The Women's Journal

Fatigue: When the Snooze Button Won’t Help

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brandywine_Keah_jj12By Dr. Jennifer Keah

Brandywine Family Practice of Exton

As the weather brightens and spring activities begin, you may start to feel more worn out. But when tired doesn’t begin to cover how you’re feeling, fatigue may be a better definition. Fatigue is a lingering, limiting tiredness. Suffers will feel a lack of energy and strength – similar to when you have the flu or another viral infection.

Common Causes and Treatment

Moderate fatigue may be caused by any number of factors – and almost everyone has experienced it at least once. Common causes of fatigue include:

• Dehydration

• Food allergies or intolerance

• Poor eating habits

• Stress

• Excess caffeine

• Inadequate sleep

Fortunately, this type of fatigue can normally be solved with home remedies and simple life-style changes. Solutions for moderate fatigue can include:

• Exercising for twenty minutes several times a week

• Drinking the right amount of fluids

• Improving your diet-cut sodium, sweets; increase whole grains and protein; don’t skip breakfast!

• Getting at least seven hours of sleep

• Reducing the use of alcohol, nicotine, caffeine, and other drugs

• Take breaks- for thirty seconds up to 5 minutes, do absolutely nothing

• Meditation

When to See Your Doctor

A good nights rest may relieve most cases of fatigue, but if your fatigue lasts longer than two weeks, it may be time to visit the doctor.  Fatigue is a warning symptom that you may be suffering from a more serious problem such as:

• Anemia • Shift work sleep disorder

• Depression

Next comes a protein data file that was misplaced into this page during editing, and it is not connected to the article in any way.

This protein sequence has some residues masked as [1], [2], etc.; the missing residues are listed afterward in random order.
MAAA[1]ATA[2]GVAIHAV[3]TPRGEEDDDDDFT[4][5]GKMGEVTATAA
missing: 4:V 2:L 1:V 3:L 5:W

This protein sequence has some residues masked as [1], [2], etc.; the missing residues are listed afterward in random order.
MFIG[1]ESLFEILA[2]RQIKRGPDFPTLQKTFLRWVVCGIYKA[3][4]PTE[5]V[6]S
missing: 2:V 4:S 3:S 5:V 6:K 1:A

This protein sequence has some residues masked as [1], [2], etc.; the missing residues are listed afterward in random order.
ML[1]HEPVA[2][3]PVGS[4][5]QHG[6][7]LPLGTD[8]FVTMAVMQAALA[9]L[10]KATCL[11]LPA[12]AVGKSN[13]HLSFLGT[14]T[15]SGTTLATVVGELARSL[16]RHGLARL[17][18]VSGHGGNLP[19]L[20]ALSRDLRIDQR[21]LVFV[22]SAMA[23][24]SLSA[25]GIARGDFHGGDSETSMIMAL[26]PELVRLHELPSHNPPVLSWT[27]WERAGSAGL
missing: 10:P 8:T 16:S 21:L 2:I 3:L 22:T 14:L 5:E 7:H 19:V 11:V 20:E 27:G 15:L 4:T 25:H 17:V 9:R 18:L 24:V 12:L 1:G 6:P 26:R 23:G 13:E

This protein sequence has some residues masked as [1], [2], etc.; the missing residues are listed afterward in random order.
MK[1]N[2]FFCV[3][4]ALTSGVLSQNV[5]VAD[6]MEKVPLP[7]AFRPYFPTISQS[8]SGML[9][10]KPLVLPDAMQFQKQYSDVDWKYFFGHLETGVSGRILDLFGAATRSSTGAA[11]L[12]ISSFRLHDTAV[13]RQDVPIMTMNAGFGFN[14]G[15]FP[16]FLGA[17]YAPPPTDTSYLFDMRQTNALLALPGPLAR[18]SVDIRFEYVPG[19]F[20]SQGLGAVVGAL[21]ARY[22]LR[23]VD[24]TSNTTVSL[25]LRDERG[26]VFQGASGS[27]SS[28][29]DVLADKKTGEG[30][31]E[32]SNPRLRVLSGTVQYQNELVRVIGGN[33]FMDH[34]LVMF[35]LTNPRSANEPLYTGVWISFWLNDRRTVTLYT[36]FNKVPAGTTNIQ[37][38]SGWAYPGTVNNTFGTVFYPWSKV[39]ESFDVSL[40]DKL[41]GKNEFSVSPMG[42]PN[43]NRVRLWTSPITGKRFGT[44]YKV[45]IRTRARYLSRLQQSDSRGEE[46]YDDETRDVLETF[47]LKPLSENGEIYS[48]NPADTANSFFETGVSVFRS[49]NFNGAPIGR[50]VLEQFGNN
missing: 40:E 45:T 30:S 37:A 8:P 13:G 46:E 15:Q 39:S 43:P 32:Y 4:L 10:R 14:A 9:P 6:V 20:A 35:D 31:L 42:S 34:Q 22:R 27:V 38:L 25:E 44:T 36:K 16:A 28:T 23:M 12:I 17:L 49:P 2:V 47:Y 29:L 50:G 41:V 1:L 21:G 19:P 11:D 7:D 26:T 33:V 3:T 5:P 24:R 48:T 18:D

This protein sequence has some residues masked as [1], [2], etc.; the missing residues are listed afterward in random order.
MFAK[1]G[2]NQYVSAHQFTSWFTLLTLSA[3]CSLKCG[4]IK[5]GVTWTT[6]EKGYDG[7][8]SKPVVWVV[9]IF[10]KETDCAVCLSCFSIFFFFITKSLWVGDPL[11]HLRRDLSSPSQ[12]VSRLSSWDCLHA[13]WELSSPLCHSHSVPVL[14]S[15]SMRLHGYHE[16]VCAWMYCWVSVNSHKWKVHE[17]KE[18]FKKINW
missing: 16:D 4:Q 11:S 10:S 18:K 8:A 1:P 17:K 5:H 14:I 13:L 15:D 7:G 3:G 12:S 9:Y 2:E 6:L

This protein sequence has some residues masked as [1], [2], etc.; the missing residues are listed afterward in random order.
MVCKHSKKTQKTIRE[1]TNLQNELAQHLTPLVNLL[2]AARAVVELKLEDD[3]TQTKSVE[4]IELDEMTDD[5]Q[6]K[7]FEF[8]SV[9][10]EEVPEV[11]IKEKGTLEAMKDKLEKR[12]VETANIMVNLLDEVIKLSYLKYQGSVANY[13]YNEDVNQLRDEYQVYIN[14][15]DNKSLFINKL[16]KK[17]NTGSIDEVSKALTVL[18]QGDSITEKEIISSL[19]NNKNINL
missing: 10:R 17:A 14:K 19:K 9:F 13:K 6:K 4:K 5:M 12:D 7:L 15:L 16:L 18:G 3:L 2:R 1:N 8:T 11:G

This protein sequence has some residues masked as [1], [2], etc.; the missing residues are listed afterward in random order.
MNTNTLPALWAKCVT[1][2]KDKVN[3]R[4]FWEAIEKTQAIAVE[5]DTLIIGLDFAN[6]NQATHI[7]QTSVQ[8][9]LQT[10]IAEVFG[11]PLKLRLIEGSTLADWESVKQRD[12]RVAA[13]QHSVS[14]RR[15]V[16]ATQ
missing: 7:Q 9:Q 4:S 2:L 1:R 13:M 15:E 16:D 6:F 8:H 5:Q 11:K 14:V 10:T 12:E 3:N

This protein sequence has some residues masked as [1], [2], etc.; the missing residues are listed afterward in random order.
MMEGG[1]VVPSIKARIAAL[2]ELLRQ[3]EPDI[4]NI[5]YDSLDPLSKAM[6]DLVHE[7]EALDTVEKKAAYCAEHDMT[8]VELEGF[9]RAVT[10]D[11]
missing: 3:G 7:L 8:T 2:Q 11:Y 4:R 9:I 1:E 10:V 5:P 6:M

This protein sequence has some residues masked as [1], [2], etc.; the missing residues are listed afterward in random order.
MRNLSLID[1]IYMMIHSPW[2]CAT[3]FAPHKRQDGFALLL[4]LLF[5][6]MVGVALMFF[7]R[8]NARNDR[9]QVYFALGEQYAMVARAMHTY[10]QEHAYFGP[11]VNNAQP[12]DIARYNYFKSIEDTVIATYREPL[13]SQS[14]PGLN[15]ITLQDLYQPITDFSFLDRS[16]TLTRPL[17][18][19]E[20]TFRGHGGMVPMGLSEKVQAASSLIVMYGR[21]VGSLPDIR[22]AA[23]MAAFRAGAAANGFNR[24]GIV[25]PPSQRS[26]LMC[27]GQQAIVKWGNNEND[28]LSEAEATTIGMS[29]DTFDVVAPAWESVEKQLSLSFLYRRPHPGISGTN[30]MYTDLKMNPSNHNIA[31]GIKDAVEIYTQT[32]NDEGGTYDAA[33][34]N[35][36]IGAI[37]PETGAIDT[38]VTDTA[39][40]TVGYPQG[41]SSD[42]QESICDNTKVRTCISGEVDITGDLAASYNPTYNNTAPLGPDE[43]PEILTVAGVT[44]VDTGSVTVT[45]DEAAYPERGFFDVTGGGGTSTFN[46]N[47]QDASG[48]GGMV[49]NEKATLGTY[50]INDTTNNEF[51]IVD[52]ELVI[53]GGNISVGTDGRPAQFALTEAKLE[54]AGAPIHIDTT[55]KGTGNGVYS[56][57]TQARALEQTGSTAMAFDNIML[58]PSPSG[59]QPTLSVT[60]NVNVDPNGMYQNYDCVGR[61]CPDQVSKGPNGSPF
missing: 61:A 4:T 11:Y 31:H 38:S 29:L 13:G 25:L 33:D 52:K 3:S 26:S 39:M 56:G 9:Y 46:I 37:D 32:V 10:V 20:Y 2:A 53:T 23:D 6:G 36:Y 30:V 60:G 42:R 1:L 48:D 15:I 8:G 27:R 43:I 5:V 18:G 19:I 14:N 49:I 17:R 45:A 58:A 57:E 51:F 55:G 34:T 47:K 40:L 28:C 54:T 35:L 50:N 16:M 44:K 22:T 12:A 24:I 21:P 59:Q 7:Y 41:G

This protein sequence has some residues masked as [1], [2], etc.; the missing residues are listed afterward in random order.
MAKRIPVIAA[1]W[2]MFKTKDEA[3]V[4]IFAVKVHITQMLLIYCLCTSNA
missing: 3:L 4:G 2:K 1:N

• Vitamin Deficiency

• Diabetes • Pulmonary Artery hypertension

• Heart Disease

• Fibromyalgia

• Hypothyroidism • Menopause

• Sleep Apnea

• Viral Infection

• Urinary Tract Infection

• Bacterial Infection

Also talk to your doctor if your fatigue occurs with other symptoms like difficulty breathing or unexpected weight fluctuations as this may require more urgent attention. Medications, both over the counter and prescription, can also trigger fatigue, so talk to your physician about alternatives if this is the case.

Chronic Fatigue Syndrome

Most people will be able to make it through their weariness, but if you find yourself struggling for months at a time, you may be dealing with more than common-place fatigue. Chronic Fatigue Syndrome (CFS) can make even the most ordinary of tasks a struggle. CFS can be characterized by debilitating fatigue – enough to disrupt daily activities – for at least six months. A good nights rest doesn’t provide relief and exercise can make the feeling worse. Those with CFS may also experience chronic pain, headaches, tender lymph nodes, and sore throat. In addition to the physical symptoms, CFS must be accompanied by cognitive impairments such as difficulty concentrating and memory problems. Women are four times more likely than men to develop CFS and while CFS can occur at any age, it is most common in those ages 4o to 59.

Over a million Americans suffer with CFS, though less than 20% of cases are diagnosed. Unfortunately, there is no lab test to specifically detect CFS.  It is also difficult to diagnose as all other causes must be excluded first.  Fibromyalgia, Infectious Mononucleosis, Lyme disease, and a host of other disorders all carry similar symptoms. Your doctor may order blood work along with a mental status evaluation and physical examination to determine whether or not you have CFS.

While there is no cure for CFS, there are ways to manage the condition. Some treatment options include:

• Behavioral therapy- Individual Counseling and/or Support Groups

• Pain Management

•Complementary and Alternative Medicine Therapies (i.e. acupuncture, melatonin)

• Pharmacologic therapy

• CFS Specific Physical Therapy-mild aerobic exercise

• Sleep Hygiene

Talk with your doctor to discuss the possibility of Chronic Fatigue Syndrome. Together, you can develop a personalized treatment plan and the best way to get yourself feeling better.

Dr. Jennifer Keah is a board certified family practice physician with Brandywine Family Practice of Exton. She is a member of the medical staff at Brandywine Hospital. To schedule an appointment, call (610) 518-6780 or visit